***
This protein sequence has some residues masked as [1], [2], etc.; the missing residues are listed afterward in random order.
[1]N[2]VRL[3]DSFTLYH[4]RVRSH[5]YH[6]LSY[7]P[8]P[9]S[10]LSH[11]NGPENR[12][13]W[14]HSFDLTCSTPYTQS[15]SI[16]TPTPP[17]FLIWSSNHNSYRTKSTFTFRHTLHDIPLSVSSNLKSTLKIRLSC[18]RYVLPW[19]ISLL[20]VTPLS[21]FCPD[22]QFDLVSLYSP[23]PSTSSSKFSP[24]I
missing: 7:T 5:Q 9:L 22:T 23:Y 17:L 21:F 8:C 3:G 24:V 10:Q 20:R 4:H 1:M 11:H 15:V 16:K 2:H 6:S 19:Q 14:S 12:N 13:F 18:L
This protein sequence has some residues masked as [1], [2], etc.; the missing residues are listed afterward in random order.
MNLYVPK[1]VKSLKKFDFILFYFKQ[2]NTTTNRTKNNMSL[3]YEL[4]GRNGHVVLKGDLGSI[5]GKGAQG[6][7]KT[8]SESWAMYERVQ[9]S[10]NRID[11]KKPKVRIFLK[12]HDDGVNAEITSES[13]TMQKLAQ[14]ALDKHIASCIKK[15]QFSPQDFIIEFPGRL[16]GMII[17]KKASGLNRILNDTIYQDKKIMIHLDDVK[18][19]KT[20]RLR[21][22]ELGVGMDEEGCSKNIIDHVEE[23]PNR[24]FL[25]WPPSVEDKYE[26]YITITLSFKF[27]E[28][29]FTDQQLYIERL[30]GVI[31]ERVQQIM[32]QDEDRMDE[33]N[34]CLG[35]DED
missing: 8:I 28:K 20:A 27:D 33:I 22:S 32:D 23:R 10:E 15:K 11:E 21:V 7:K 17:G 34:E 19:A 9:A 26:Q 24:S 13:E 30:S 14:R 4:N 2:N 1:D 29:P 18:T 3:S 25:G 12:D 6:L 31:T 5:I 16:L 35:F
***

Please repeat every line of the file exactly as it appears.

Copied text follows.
This protein sequence has some residues masked as [1], [2], etc.; the missing residues are listed afterward in random order.
[1]N[2]VRL[3]DSFTLYH[4]RVRSH[5]YH[6]LSY[7]P[8]P[9]S[10]LSH[11]NGPENR[12][13]W[14]HSFDLTCSTPYTQS[15]SI[16]TPTPP[17]FLIWSSNHNSYRTKSTFTFRHTLHDIPLSVSSNLKSTLKIRLSC[18]RYVLPW[19]ISLL[20]VTPLS[21]FCPD[22]QFDLVSLYSP[23]PSTSSSKFSP[24]I
missing: 7:T 5:Q 9:L 22:T 23:Y 17:L 21:F 8:C 3:G 24:V 10:Q 20:R 4:H 1:M 11:H 15:V 16:K 2:H 6:S 19:Q 14:S 12:N 13:F 18:L
This protein sequence has some residues masked as [1], [2], etc.; the missing residues are listed afterward in random order.
MNLYVPK[1]VKSLKKFDFILFYFKQ[2]NTTTNRTKNNMSL[3]YEL[4]GRNGHVVLKGDLGSI[5]GKGAQG[6][7]KT[8]SESWAMYERVQ[9]S[10]NRID[11]KKPKVRIFLK[12]HDDGVNAEITSES[13]TMQKLAQ[14]ALDKHIASCIKK[15]QFSPQDFIIEFPGRL[16]GMII[17]KKASGLNRILNDTIYQDKKIMIHLDDVK[18][19]KT[20]RLR[21][22]ELGVGMDEEGCSKNIIDHVEE[23]PNR[24]FL[25]WPPSVEDKYE[26]YITITLSFKF[27]E[28][29]FTDQQLYIERL[30]GVI[31]ERVQQIM[32]QDEDRMDE[33]N[34]CLG[35]DED
missing: 8:I 28:K 20:A 27:D 33:I 22:S 32:D 23:R 10:E 15:K 11:E 21:V 7:K 17:G 34:E 19:A 9:A 26:Q 24:S 13:E 30:S 14:R 4:N 2:N 1:D 29:P 18:T 3:S 25:G 12:D 6:L 31:T 5:I 16:L 35:F